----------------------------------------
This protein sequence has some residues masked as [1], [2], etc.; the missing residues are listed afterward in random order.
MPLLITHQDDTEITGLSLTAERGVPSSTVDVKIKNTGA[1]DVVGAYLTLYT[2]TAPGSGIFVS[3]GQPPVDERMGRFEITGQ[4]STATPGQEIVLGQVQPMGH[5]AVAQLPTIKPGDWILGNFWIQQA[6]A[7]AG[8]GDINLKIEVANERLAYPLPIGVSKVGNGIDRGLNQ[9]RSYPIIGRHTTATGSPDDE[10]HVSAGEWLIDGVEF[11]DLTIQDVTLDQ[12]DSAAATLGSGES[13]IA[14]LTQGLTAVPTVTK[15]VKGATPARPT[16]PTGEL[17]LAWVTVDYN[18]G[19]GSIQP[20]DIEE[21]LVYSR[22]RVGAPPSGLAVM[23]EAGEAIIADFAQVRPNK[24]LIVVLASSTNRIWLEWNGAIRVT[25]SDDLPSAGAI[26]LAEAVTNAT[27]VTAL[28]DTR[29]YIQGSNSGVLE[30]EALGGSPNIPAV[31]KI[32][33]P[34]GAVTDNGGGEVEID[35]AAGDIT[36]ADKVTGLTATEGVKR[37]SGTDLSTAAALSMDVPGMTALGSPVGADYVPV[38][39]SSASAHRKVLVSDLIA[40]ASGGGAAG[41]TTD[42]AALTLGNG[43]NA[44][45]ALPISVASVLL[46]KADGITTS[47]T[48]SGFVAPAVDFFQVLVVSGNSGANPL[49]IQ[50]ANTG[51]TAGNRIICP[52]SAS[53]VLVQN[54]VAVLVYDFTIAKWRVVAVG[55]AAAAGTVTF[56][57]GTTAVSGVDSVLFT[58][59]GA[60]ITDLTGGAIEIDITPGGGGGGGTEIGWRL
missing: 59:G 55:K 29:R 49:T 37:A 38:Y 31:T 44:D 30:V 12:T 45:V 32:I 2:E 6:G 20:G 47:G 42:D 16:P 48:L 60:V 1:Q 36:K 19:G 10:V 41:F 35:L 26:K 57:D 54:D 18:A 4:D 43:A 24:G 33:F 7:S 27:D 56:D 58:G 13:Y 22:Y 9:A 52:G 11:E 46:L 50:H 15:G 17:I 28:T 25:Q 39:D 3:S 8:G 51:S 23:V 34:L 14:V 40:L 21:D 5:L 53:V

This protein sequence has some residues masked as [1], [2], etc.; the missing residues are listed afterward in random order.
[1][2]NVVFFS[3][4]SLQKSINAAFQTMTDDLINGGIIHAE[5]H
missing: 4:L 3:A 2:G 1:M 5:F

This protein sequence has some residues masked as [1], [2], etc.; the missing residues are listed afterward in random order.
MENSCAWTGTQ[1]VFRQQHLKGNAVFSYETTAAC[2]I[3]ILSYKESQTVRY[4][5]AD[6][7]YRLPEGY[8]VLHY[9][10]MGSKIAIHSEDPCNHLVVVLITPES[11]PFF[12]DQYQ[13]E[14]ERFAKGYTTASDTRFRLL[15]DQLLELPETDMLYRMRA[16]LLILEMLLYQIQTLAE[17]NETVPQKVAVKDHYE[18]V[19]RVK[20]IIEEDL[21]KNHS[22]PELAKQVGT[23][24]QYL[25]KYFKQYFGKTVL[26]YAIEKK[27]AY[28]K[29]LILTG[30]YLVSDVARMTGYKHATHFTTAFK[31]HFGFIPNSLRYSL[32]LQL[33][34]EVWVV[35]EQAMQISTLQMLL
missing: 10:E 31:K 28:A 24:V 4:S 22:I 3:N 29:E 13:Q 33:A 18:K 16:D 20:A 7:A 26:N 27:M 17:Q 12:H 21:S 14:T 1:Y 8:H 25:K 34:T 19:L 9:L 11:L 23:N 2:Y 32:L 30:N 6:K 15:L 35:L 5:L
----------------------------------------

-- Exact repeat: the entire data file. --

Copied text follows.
This protein sequence has some residues masked as [1], [2], etc.; the missing residues are listed afterward in random order.
MPLLITHQDDTEITGLSLTAERGVPSSTVDVKIKNTGA[1]DVVGAYLTLYT[2]TAPGSGIFVS[3]GQPPVDERMGRFEITGQ[4]STATPGQEIVLGQVQPMGH[5]AVAQLPTIKPGDWILGNFWIQQA[6]A[7]AG[8]GDINLKIEVANERLAYPLPIGVSKVGNGIDRGLNQ[9]RSYPIIGRHTTATGSPDDE[10]HVSAGEWLIDGVEF[11]DLTIQDVTLDQ[12]DSAAATLGSGES[13]IA[14]LTQGLTAVPTVTK[15]VKGATPARPT[16]PTGEL[17]LAWVTVDYN[18]G[19]GSIQP[20]DIEE[21]LVYSR[22]RVGAPPSGLAVM[23]EAGEAIIADFAQVRPNK[24]LIVVLASSTNRIWLEWNGAIRVT[25]SDDLPSAGAI[26]LAEAVTNAT[27]VTAL[28]DTR[29]YIQGSNSGVLE[30]EALGGSPNIPAV[31]KI[32][33]P[34]GAVTDNGGGEVEID[35]AAGDIT[36]ADKVTGLTATEGVKR[37]SGTDLSTAAALSMDVPGMTALGSPVGADYVPV[38][39]SSASAHRKVLVSDLIA[40]ASGGGAAG[41]TTD[42]AALTLGNG[43]NA[44][45]ALPISVASVLL[46]KADGITTS[47]T[48]SGFVAPAVDFFQVLVVSGNSGANPL[49]IQ[50]ANTG[51]TAGNRIICP[52]SAS[53]VLVQN[54]VAVLVYDFTIAKWRVVAVG[55]AAAAGTVTF[56][57]GTTAVSGVDSVLFT[58][59]GA[60]ITDLTGGAIEIDITPGGGGGGGTEIGWRL
missing: 59:G 55:K 29:R 49:T 37:A 38:Y 31:T 44:D 30:V 12:T 45:V 32:I 2:E 6:G 20:G 47:G 42:D 16:P 48:L 60:V 1:Q 36:K 19:G 10:V 41:F 35:L 26:K 57:D 54:D 18:A 4:D 43:A 24:G 33:F 7:S 27:D 56:D 58:G 13:Y 22:Y 9:A 52:G 11:E 46:L 50:H 15:G 17:I 28:T 25:Q 39:D 3:S 8:G 51:S 23:V 34:L 14:V 40:L 21:D 5:L 53:V

This protein sequence has some residues masked as [1], [2], etc.; the missing residues are listed afterward in random order.
[1][2]NVVFFS[3][4]SLQKSINAAFQTMTDDLINGGIIHAE[5]H
missing: 4:L 3:A 2:G 1:M 5:F

This protein sequence has some residues masked as [1], [2], etc.; the missing residues are listed afterward in random order.
MENSCAWTGTQ[1]VFRQQHLKGNAVFSYETTAAC[2]I[3]ILSYKESQTVRY[4][5]AD[6][7]YRLPEGY[8]VLHY[9][10]MGSKIAIHSEDPCNHLVVVLITPES[11]PFF[12]DQYQ[13]E[14]ERFAKGYTTASDTRFRLL[15]DQLLELPETDMLYRMRA[16]LLILEMLLYQIQTLAE[17]NETVPQKVAVKDHYE[18]V[19]RVK[20]IIEEDL[21]KNHS[22]PELAKQVGT[23][24]QYL[25]KYFKQYFGKTVL[26]YAIEKK[27]AY[28]K[29]LILTG[30]YLVSDVARMTGYKHATHFTTAFK[31]HFGFIPNSLRYSL[32]LQL[33][34]EVWVV[35]EQAMQISTLQMLL
missing: 10:E 31:K 28:A 24:V 4:S 22:I 3:N 29:E 13:Q 33:A 18:K 16:D 20:A 7:A 26:N 27:M 17:Q 12:H 21:S 14:T 1:Y 8:H 25:K 34:T 19:L 9:L 11:L 23:N 2:Y 32:L 30:N 6:K 15:L 35:L 5:L